Batman: Arkham Asylum
System: PC, PlayStation 3, Xbox 360 :: Rating: Teen :: Players: 1
Genre: Action :: Released: 25 August 2009
By Aaron Robinson
06 November 2009 — It took me a long time to warm up to the idea of Batman: Arkham Asylum. In the months leading to its release the buzz grew and grew, but I did my best to ignore all of it. I guess I just couldn't fathom a game about Batman being worth all the attention. Great games based on superheroes tend to be few and far between, and the screenshots of a gritty, over-muscled Batman didn't exactly pique my interest. But even though I wasn't excited, it seemed like everyone else was. When it was finally released, and the praise for the game kept coming strong, I started to rethink my plans and gave the game a shot.
Let me just say how glad I was to be proven wrong; I'm genuinely amazed by how much stuff there is for fans of the character. Over the course of the game you'll face several members of Batman's rogues gallery, do a bit of exploring, and find references to dozens of lesser-known DC characters. This also sees the return of a few notable voice actors from Batman: The Animated Series; both Kevin Conroy and Mark Hamill reprise their roles as Batman and the Joker, respectively. They even brought on Paul Dini (a writer for BTAS and various Batman comics) as the head writer. The whole thing feels like a love letter to the character, which seems unusual for such a big-budget game. Having said all that, I don't think you have to be a fan of the character to enjoy what's offered here. The way the game handles combat, stealth, and exploration is fantastic. It really is one of the most polished games I've played in recent memory.
Surprisingly, Batman doesn't explode right out of the gate with a frantic chase scene or a vicious brawl, but eases you into the world. After a lengthy title sequence, where you control Batman as he leads The Joker back to his cell at Arkham, you're slowly introduced to the basics of gameplay. It takes a while to open up, but once it does you're pretty much free to explore. The asylum itself isn't one building, but five, spread across a fairly large island, and there's stuff hidden in almost every nook and cranny. The caveat is that you won't be able to progress to certain areas until you've obtained the necessary gadgets to reach them. If you have any familiarity with the Metroid franchise, you'll have a good idea of what to expect, as it's pretty clear that Arkham Asylum is heavily influenced by that series.
Earning new gadgets is done in two ways: some will be given to you when the story dictates, but you can improve those tools to gain new weapons via the experience you earn from combat and exploration. Combat experience is simple enough: the longer you fight through enemies without wasting moves or getting hurt, the better your experience will be. Exploration experience is a little more interesting; early in the game The Riddler delightfully hacks into your radio communicator, and spends his time taunting you, setting up riddles and challenges that you can complete at your leisure. Solving his riddles will net you experience, and occasionally unlock challenge rooms that you can access outside of the game. The whole concept feels a little silly, but it's a clever way of rewarding you for exploring the asylum, and it gives you something to do after the main game has ended.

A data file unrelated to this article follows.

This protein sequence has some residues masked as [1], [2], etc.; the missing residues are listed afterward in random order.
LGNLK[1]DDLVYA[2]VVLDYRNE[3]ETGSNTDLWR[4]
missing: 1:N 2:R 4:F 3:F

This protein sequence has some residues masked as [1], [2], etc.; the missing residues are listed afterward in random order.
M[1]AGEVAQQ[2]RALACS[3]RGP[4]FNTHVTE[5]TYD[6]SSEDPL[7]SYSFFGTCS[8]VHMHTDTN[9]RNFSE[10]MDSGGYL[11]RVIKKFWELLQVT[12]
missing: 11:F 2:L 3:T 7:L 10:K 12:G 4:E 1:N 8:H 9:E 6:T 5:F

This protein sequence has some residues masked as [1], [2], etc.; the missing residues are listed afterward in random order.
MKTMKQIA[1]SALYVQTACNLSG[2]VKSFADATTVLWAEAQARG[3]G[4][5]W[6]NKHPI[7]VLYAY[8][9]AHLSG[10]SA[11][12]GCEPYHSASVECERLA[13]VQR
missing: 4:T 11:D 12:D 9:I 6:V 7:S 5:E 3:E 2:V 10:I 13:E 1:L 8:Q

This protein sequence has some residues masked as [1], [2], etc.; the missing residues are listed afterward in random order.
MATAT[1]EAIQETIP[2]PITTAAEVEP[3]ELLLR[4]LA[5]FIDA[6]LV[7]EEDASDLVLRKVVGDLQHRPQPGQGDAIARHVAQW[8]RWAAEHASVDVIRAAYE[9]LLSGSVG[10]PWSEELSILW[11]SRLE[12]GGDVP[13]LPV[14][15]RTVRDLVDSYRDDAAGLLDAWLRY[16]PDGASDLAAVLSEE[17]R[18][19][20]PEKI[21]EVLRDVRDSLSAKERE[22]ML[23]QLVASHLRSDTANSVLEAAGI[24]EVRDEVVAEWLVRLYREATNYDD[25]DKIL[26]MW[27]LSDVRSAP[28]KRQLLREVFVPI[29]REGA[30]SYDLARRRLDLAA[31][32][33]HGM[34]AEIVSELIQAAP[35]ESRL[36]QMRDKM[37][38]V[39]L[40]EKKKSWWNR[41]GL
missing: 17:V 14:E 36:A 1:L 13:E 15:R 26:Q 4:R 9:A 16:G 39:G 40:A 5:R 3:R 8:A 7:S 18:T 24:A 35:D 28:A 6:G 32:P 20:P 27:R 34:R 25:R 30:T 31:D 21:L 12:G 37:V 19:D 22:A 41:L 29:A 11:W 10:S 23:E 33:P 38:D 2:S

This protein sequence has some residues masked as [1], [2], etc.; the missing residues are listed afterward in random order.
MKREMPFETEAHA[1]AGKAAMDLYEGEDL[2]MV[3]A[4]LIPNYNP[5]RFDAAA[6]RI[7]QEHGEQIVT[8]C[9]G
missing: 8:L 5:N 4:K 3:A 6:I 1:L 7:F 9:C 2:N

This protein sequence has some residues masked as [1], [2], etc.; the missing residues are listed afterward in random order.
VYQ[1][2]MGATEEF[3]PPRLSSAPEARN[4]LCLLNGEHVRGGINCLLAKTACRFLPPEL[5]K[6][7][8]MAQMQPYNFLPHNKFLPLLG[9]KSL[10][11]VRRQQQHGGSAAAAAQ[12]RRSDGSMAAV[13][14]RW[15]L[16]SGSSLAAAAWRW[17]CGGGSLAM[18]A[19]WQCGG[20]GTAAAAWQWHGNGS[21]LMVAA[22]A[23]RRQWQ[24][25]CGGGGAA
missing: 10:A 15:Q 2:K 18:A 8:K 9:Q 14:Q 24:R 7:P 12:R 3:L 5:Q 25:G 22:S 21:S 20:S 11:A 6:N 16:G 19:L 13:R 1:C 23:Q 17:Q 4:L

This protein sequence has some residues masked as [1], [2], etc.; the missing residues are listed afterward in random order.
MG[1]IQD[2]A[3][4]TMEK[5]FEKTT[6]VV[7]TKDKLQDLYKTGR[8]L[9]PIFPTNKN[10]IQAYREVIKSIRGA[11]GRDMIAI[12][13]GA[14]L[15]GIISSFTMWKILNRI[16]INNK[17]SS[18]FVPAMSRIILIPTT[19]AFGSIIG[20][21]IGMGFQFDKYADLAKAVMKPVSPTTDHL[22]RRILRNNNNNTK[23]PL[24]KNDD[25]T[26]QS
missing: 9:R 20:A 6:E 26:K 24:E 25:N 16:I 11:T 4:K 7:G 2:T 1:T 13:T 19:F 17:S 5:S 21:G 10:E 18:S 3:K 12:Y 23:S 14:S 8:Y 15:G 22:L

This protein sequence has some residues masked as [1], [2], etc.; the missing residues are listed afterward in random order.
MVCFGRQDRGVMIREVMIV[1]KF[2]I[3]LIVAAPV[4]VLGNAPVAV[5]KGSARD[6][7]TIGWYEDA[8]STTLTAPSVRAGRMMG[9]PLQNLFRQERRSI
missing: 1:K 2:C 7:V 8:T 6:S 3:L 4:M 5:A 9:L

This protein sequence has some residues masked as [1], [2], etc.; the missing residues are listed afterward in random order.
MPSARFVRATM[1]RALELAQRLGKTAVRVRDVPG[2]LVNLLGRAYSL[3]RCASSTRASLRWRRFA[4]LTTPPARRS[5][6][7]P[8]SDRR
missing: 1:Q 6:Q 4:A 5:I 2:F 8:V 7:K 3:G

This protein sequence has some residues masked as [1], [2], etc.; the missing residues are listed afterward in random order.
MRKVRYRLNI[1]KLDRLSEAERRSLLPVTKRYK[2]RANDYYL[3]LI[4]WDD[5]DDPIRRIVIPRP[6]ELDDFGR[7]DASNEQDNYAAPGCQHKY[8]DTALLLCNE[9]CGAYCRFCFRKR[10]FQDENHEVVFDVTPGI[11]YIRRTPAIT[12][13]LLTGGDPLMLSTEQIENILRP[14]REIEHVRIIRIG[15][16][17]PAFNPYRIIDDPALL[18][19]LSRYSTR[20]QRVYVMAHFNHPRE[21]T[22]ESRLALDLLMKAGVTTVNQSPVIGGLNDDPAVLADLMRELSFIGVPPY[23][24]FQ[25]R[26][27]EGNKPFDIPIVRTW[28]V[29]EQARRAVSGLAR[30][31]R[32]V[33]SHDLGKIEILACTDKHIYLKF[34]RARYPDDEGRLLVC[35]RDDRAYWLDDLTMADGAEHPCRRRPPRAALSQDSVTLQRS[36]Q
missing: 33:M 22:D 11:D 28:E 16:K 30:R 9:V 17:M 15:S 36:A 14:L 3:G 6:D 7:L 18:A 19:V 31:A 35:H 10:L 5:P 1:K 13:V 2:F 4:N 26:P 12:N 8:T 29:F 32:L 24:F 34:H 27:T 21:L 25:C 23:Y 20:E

Combat in Arkham Asylum is handled via the four face buttons. There's the standard attack, a wider-reaching stun attack, a counterattack, and a dodge maneuver. Generally, most fights boil down to using regular attacks and counters. It's only when specific enemy types pop up that countering and dodging become a necessity. Rather than involving complicated button presses, fighting is mainly based around timing. The general idea is to move freely from attack to attack. If you can keep Batman constantly fending off baddies without wasting motion or getting hit, your attacks will grow stronger, and you'll be given additional moves that you can pull off. Because of how crucial countering and dodging are, you're always given a clear indication of incoming attacks, with plenty of time to react. The attacks and counters Batman executes change depending on the position of the enemy and how well you're doing, so you'll find yourself pulling off some impressive moves without too much input.
When you come across a room of armed henchmen, you'll find that taking them head-on will result in a quick and messy death. Yep, Batman doesn't fare too well against guns, so certain areas will require you to use stealth to come out victorious. Of course, Batman doesn't have any guns of his own, so you'll need to use the environment and Batman's array of gadgets to take out the enemies one at a time. Maybe you'll take out one guy by planting explosives on a structurally weak wall, setting them off as he comes by. Or maybe you'll take out another by hiding in the grates he occasionally walks past, sneaking up behind him. It's a game that practically demands creativity, and you'll need to be creative when the enemies start wising up to what you're doing.